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Statement by Mr. LI Baodong, Alternate Representative of the Chinese Delegation, on Rights of the Child (Item 13) at the 58th Session of the Commission on Human Rights
April 17, 2002 Geneva

2002/04/17

Mr. Chairman,

As a party to the Convention on the Rights of the Child, China has always attached primary importance to the protection of the rights of the child and worked along with other countries to build a world that is more suitable for children's growth. To this end, China implements conscientiously its obligations under the Convention and actively participates in other international instruments related to the protection of the rights of the child. Having signed the two optional protocols of the Convention, China is fulfilling domestic procedures for the ratification of the Protocol on the Sale of Children. The ratification of the Protocol on the Involvement of Children in Armed Conflicts is also under positive consideration.

In May 2001, the Fifth Ministerial Consultative Meeting on the Development of the Child for East Asia and the Pacific Region was successfully convened in Beijing. The meeting was sponsored by the Chinese Government in preparation for the upcoming Special Session of the General Assembly on Children, with the adoption of the Beijing Declaration, a strategic document formulated to guide the development of children in the region for the next decade. The Chinese Government welcomes the Special Session on Children, and looks forward to positive results out of this Session. It is our hope that the Session will bring more benefits to children, not only by reaffirming the importance of improving the situation of children and promoting their development, but also by finding useful measures to meet this goal.

Mr. Chairman,

The Chinese Government has always attached great importance to the promotion and protection of the rights of the child, not only because these are the obligations assumed by China as a party to the Convention on the Rights of the Child and other international instruments on human rights, but more importantly, because the Chinese Government is convinced that, children represent the hope of a nation and the future of mankind. Safeguarding their rights would help ensure the sustainable and sound development of the humanity. To create a better environment for the growth of children, China formulated the National Programme for the Development of the Child for the 1990s in 1992, which is the first national plan of action devoted to children, thus providing the basic outlines for their development in such areas as physical and spiritual well-being and education etc. By 2001, China has by and large achieved all the objectives outlined in the national programme and those set out by the 1990 World Summit Meeting. Significant progress has been made in lowering child mortality rate, increasing vaccination rate, reducing child malnutrition rate etc. In May 2001, the Chinese Government promulgated the National Programme for the development of the Child 2001 – 2010, with even higher objectives and concrete measures covering a much wider scope. The government has also set up sound mechanisms to increase its annual input in the development of children, and to encourage wider participation of the civil society in this work.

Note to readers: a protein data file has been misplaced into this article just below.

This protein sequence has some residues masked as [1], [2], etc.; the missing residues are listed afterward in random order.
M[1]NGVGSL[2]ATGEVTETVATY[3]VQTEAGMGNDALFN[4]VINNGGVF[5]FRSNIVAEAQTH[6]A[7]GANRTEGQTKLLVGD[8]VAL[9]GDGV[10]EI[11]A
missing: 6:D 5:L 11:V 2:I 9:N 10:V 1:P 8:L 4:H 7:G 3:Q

Mr. Chairman,

Even though considerable progress in the protection of the rights of the child has been made, difficulties and challenges that still exist will not be overlooked. Children living in poverty, for example, are those who need more help. China will spare no effort in living up to our commitments to the protection and the promotion of the rights of the child. We are striving to create a peaceful and stable environment for children to develop and grow up in. We wish therefore not only to reaffirm the importance of all the rights to be enjoyed by each and every child, but also hope to work with the international community to build for them an even better world.

Thank you, Mr. Chairman.

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